Why are women absent in dominant agricultural debates?

Els Hegger is a farmer and researcher working with RSO on the SWIFT project. In this post, she reflects on the role of women in dominant agricultural debates and her own experiences at the SWIFT project kick-off meeting.

Els writes:

Because of the Brazilians (representing the MST movement), I realised what is going on and how -maybe- there is an alternative. When reading this project proposal I was both very interested and at the same time, I thought: “Didn’t we have this whole feminine thing, is this really necessary? Aren’t women in the Netherlands already empowered? Is this discussion about inclusion, LHBTIQ+ etc., really necessary?” I didn’t raise these questions out of resistance but because I didn’t see it. For me, women have the same opportunities as men. At least… I thought so.

However… women are absent in their fullness. We participate under certain set conditions, set by a white male capitalist-dominated history. It is so entrenched that I guess we don’t fully realize this.

Look at the main agricultural stage in the Netherlands. Yes, we now have Caroline v/d Plas, but is that a female representation? As a farmer, as a woman, as an Agroecological entrepreneur, I don’t feel represented. It’s not my arena. The method, the sound, the non-verbal language. We withdraw because we don’t feel at ease, we don’t feel home. Lethargy kicks in.

So, we need to create our home where we feel at home. Which language fits this? Which stories resonate? Is it singing, dancing, mystica, poems, histories…? Only if we re-create and co-create these, we can connect and only then we can enter the political arena. It’s rather obvious, but at the same time it is so interwoven with everything that we stop realising, it settles in the subconscious.

Within Toekomstboeren we’ve had quite some discussions about exactly this (although not specified through women) as I nearly withdrew from Toekomstboeren. I said I didn’t feel comfortable with the way we enter politics. For me, agroecology (AE) is so different from the dominant narrative that I cannot lobby in a traditional way, being drawn to the tables and tell what we need.

It is not my language and then we are tempted to withdraw. That’s why women are invisible. AE is a way of life, not a job you hold. It is running through my veins, it’s in every cell and bone. AE is not about ecologic farming, the word logic is not fitting. It’s beyond any rationale in a traditional sense; it is like the rhizomes of Deleuze and Guattari. Mapping these could be an interesting insight.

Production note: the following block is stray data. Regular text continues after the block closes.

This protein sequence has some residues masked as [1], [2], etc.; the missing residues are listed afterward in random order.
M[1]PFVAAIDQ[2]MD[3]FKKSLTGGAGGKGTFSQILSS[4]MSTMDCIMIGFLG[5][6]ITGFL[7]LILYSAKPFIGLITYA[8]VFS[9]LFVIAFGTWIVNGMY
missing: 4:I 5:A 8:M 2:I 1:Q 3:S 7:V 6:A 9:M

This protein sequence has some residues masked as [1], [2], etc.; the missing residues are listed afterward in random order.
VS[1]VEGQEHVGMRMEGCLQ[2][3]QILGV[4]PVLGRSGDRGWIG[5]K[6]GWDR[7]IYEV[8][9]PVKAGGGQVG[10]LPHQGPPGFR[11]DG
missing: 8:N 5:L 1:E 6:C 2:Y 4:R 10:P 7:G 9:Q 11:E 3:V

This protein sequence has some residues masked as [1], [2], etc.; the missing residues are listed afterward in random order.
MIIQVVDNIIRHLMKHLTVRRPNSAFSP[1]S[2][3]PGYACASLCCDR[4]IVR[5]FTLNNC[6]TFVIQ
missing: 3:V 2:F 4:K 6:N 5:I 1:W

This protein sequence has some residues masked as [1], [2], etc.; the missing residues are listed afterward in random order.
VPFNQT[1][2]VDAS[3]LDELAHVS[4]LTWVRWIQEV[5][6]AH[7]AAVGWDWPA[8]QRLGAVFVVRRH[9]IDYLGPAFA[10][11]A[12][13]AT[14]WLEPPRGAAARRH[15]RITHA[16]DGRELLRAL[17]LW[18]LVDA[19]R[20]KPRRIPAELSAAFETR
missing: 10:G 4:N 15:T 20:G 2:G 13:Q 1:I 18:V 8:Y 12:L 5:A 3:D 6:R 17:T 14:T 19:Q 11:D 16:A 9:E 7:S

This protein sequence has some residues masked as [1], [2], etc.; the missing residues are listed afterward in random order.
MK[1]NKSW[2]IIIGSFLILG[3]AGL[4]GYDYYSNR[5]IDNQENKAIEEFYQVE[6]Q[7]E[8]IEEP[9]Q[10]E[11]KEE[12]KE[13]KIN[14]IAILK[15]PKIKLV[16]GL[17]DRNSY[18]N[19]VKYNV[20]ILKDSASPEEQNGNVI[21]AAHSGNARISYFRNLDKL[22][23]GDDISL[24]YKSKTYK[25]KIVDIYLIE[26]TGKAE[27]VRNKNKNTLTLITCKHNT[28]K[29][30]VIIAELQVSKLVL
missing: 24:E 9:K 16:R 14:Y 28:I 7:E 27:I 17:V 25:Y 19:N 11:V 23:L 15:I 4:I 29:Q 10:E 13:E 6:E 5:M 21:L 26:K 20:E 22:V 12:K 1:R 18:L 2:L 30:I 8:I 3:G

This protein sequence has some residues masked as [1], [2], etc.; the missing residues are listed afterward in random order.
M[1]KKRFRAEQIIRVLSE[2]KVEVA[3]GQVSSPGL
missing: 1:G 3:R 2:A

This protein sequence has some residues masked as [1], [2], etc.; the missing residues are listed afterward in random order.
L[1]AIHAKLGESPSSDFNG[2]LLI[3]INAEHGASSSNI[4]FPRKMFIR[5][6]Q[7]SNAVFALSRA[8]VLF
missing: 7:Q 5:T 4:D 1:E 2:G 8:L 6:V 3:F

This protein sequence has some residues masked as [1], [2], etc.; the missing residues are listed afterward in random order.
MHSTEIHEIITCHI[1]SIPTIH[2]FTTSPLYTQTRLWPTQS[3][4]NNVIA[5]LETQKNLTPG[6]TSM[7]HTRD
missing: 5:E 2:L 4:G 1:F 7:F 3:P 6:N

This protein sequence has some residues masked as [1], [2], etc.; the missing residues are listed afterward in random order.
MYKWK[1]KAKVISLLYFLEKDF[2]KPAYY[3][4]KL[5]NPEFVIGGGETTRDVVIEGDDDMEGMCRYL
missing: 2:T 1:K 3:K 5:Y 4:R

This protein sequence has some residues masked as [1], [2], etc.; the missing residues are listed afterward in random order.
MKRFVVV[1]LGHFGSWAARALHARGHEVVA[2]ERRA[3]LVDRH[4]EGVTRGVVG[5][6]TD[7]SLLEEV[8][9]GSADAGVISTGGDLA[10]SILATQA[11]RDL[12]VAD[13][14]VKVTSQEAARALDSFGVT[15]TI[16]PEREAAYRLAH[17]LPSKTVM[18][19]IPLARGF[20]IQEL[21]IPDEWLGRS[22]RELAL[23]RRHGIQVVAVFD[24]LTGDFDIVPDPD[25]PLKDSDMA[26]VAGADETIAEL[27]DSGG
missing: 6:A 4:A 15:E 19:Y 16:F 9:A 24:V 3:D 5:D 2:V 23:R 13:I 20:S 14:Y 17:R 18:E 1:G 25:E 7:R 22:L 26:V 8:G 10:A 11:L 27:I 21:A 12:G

Then there are the Brazilians (and there are more examples), who have developed their own language in a broad sense. They are able to mobilise an energy that truly connects: it is not only hierarchical, vertical talkative way of getting what you want. It is more horizontally moving, feeling as part of something not being united because you’re against something. This Brazilian way of mobilizing creates a togetherness that gives power to act. On a physical level, I feel backed, not such a naked back.

Obviously, this is a language beyond words. It is an all-encompassing language. A body language as much as a nature-language. It knows no race, ethnic origin, colour, male-female, it just is. You could say it is a feminine energy that complements the very overly present male energy. But.. is that correct? Or do we need to redefine? Is it a scale that is round, the edges are stretched so much that the ends are the beginning again? One of the Brazilians said: “Dare to acknowledge the woman inside you.” That goes for everyone, not only women. Vertical and horizontal.

Could you say that we need to tilt this structure of power?

The extremes are voiced, but the big middle group is searching. Is it a Western thing, a capitalistic view on male/female? Power? I think of Indonesia where I saw much more softness with men and at the same time a pride and dignity with both men and women. Equal in a very different sense. How does this result in voicing?

To come back to the beginning: changing the narrative. Which stories do we want to tell, to share, to connect to and built upon? We need to reframe, reconstruct and reclaim the words farmer, farming and food production. Stop talking about nature, start being it. Stop trying to fit in. Empower ourselves through language (including non-verbal language). Which future do we want to live now?

Els Hegger runs a small CSA market garden in the east of the Netherlands. Besides running this small-scale farm, she is an active member of Toekomstboeren and has a seat in the Federation of Agroecological Farmers in the Netherlands. One day a week she is a researcher at the Rural Sociology Group for the SWIFT-project. Els is passionate about flipping around dominant stories of food production and consumption, in order to reclaim truths and recognise the rich diversity of which human beings are an inherent entwined part.